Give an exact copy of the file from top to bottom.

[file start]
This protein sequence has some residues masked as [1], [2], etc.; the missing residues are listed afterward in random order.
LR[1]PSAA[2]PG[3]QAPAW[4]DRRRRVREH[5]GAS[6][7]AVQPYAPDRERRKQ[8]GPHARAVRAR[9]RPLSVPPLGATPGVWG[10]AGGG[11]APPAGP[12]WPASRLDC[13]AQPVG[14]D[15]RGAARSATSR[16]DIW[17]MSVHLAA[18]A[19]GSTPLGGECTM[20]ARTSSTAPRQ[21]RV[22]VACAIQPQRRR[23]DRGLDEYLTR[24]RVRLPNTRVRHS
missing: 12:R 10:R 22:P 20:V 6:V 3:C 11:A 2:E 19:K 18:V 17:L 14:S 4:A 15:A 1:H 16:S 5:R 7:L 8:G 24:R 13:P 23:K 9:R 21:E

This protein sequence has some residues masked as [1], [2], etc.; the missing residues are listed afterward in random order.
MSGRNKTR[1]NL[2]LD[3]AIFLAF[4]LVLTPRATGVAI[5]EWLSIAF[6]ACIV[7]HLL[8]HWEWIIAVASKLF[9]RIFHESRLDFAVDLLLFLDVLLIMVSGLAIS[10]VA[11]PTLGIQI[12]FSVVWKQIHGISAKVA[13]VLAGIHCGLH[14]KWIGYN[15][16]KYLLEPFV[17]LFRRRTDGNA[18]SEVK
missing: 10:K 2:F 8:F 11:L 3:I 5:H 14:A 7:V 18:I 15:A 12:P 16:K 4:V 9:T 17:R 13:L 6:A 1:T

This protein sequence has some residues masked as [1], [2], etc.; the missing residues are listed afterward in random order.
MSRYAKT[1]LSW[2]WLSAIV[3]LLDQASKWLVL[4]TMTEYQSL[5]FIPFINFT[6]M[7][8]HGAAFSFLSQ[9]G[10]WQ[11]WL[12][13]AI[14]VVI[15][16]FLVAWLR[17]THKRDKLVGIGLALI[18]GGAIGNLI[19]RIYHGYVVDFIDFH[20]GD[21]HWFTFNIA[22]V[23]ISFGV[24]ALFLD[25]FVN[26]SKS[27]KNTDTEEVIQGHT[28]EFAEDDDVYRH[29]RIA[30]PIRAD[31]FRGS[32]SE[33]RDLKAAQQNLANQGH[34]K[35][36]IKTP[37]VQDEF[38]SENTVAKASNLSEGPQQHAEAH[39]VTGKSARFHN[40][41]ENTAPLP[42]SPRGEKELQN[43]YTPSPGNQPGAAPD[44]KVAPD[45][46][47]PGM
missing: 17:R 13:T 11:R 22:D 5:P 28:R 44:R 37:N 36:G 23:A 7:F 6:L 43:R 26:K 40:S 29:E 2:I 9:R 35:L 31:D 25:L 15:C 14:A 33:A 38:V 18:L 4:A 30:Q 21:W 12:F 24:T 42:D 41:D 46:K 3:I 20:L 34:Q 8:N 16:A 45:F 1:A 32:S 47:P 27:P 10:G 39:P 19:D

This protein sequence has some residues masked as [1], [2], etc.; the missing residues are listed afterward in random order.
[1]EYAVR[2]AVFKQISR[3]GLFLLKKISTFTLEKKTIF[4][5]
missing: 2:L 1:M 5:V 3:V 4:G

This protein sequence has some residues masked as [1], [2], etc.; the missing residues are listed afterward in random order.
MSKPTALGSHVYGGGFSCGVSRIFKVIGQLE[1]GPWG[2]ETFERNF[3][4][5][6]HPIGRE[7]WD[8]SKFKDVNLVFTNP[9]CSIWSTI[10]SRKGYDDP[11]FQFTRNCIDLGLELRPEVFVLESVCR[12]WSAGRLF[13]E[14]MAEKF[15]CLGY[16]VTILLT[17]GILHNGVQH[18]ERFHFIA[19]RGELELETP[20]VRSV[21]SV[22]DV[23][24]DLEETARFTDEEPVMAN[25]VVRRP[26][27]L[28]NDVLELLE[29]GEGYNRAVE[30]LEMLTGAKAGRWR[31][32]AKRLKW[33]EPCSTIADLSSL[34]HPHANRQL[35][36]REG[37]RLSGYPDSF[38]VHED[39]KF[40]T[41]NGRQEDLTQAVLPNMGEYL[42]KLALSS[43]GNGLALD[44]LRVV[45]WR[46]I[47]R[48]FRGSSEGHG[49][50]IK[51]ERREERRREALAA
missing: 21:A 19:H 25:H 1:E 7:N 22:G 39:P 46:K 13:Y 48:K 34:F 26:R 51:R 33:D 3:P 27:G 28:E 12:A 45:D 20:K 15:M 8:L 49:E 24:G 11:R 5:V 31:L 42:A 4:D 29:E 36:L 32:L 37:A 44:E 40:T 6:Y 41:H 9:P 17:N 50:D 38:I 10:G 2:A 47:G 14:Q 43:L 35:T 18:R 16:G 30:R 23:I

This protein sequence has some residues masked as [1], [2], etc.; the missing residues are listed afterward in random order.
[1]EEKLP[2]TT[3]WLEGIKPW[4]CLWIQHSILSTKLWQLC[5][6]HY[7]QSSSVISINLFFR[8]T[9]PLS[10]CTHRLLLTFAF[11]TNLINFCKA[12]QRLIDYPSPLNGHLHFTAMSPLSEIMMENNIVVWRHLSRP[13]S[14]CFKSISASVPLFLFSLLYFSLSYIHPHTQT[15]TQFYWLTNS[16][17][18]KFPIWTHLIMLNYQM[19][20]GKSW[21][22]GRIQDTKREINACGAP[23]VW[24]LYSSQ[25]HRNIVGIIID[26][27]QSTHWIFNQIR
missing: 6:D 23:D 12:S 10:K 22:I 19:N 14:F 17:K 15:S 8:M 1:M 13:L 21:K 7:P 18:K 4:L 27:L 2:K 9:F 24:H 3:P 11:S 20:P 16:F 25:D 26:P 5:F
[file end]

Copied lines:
This protein sequence has some residues masked as [1], [2], etc.; the missing residues are listed afterward in random order.
LR[1]PSAA[2]PG[3]QAPAW[4]DRRRRVREH[5]GAS[6][7]AVQPYAPDRERRKQ[8]GPHARAVRAR[9]RPLSVPPLGATPGVWG[10]AGGG[11]APPAGP[12]WPASRLDC[13]AQPVG[14]D[15]RGAARSATSR[16]DIW[17]MSVHLAA[18]A[19]GSTPLGGECTM[20]ARTSSTAPRQ[21]RV[22]VACAIQPQRRR[23]DRGLDEYLTR[24]RVRLPNTRVRHS
missing: 12:R 10:R 22:P 20:V 6:V 3:C 11:A 2:E 19:K 18:V 17:L 14:S 4:A 15:A 1:H 16:S 5:R 7:L 8:G 24:R 13:P 23:K 9:R 21:E

This protein sequence has some residues masked as [1], [2], etc.; the missing residues are listed afterward in random order.
MSGRNKTR[1]NL[2]LD[3]AIFLAF[4]LVLTPRATGVAI[5]EWLSIAF[6]ACIV[7]HLL[8]HWEWIIAVASKLF[9]RIFHESRLDFAVDLLLFLDVLLIMVSGLAIS[10]VA[11]PTLGIQI[12]FSVVWKQIHGISAKVA[13]VLAGIHCGLH[14]KWIGYN[15][16]KYLLEPFV[17]LFRRRTDGNA[18]SEVK
missing: 10:K 2:F 8:F 11:L 3:I 5:H 14:A 7:V 18:I 15:A 12:P 16:K 4:V 9:T 17:R 13:L 6:A 1:T

This protein sequence has some residues masked as [1], [2], etc.; the missing residues are listed afterward in random order.
MSRYAKT[1]LSW[2]WLSAIV[3]LLDQASKWLVL[4]TMTEYQSL[5]FIPFINFT[6]M[7][8]HGAAFSFLSQ[9]G[10]WQ[11]WL[12][13]AI[14]VVI[15][16]FLVAWLR[17]THKRDKLVGIGLALI[18]GGAIGNLI[19]RIYHGYVVDFIDFH[20]GD[21]HWFTFNIA[22]V[23]ISFGV[24]ALFLD[25]FVN[26]SKS[27]KNTDTEEVIQGHT[28]EFAEDDDVYRH[29]RIA[30]PIRAD[31]FRGS[32]SE[33]RDLKAAQQNLANQGH[34]K[35][36]IKTP[37]VQDEF[38]SENTVAKASNLSEGPQQHAEAH[39]VTGKSARFHN[40][41]ENTAPLP[42]SPRGEKELQN[43]YTPSPGNQPGAAPD[44]KVAPD[45][46][47]PGM
missing: 17:R 13:T 11:R 22:D 5:P 28:R 44:R 37:N 36:G 23:A 7:F 6:L 43:R 26:K 40:S 29:E 2:I 9:R 35:L 31:D 25:L 15:C 14:A 33:A 38:V 18:L 4:A 30:Q 21:W 12:F 24:T 42:D 41:D 46:K 3:I 20:L 34:Q 8:N 16:A 45:F 1:A 32:S 47:P 27:P 10:G 39:P 19:D

This protein sequence has some residues masked as [1], [2], etc.; the missing residues are listed afterward in random order.
[1]EYAVR[2]AVFKQISR[3]GLFLLKKISTFTLEKKTIF[4][5]
missing: 2:L 1:M 5:V 3:V 4:G

This protein sequence has some residues masked as [1], [2], etc.; the missing residues are listed afterward in random order.
MSKPTALGSHVYGGGFSCGVSRIFKVIGQLE[1]GPWG[2]ETFERNF[3][4][5][6]HPIGRE[7]WD[8]SKFKDVNLVFTNP[9]CSIWSTI[10]SRKGYDDP[11]FQFTRNCIDLGLELRPEVFVLESVCR[12]WSAGRLF[13]E[14]MAEKF[15]CLGY[16]VTILLT[17]GILHNGVQH[18]ERFHFIA[19]RGELELETP[20]VRSV[21]SV[22]DV[23][24]DLEETARFTDEEPVMAN[25]VVRRP[26][27]L[28]NDVLELLE[29]GEGYNRAVE[30]LEMLTGAKAGRWR[31][32]AKRLKW[33]EPCSTIADLSSL[34]HPHANRQL[35][36]REG[37]RLSGYPDSF[38]VHED[39]KF[40]T[41]NGRQEDLTQAVLPNMGEYL[42]KLALSS[43]GNGLALD[44]LRVV[45]WR[46]I[47]R[48]FRGSSEGHG[49][50]IK[51]ERREERRREALAA
missing: 21:A 19:H 25:H 1:E 7:N 22:G 39:P 46:K 13:Y 48:K 34:F 26:R 51:R 33:D 3:P 27:G 28:E 12:A 45:D 20:K 15:M 8:L 49:E 24:G 11:R 5:V 31:L 42:A 4:D 29:E 36:L 32:L 37:A 44:E 40:T 6:Y 41:H 9:P 17:N 50:D 38:I 10:G 2:A 47:G 14:Q 43:L 35:T 18:R 16:G 30:R 23:I

This protein sequence has some residues masked as [1], [2], etc.; the missing residues are listed afterward in random order.
[1]EEKLP[2]TT[3]WLEGIKPW[4]CLWIQHSILSTKLWQLC[5][6]HY[7]QSSSVISINLFFR[8]T[9]PLS[10]CTHRLLLTFAF[11]TNLINFCKA[12]QRLIDYPSPLNGHLHFTAMSPLSEIMMENNIVVWRHLSRP[13]S[14]CFKSISASVPLFLFSLLYFSLSYIHPHTQT[15]TQFYWLTNS[16][17][18]KFPIWTHLIMLNYQM[19][20]GKSW[21][22]GRIQDTKREINACGAP[23]VW[24]LYSSQ[25]HRNIVGIIID[26][27]QSTHWIFNQIR
missing: 6:D 23:D 12:S 10:K 22:I 19:N 14:F 17:K 15:S 8:M 1:M 13:L 21:K 7:P 18:K 4:L 27:L 2:K 9:F 24:H 3:P 11:S 20:P 16:F 25:D 26:P 5:F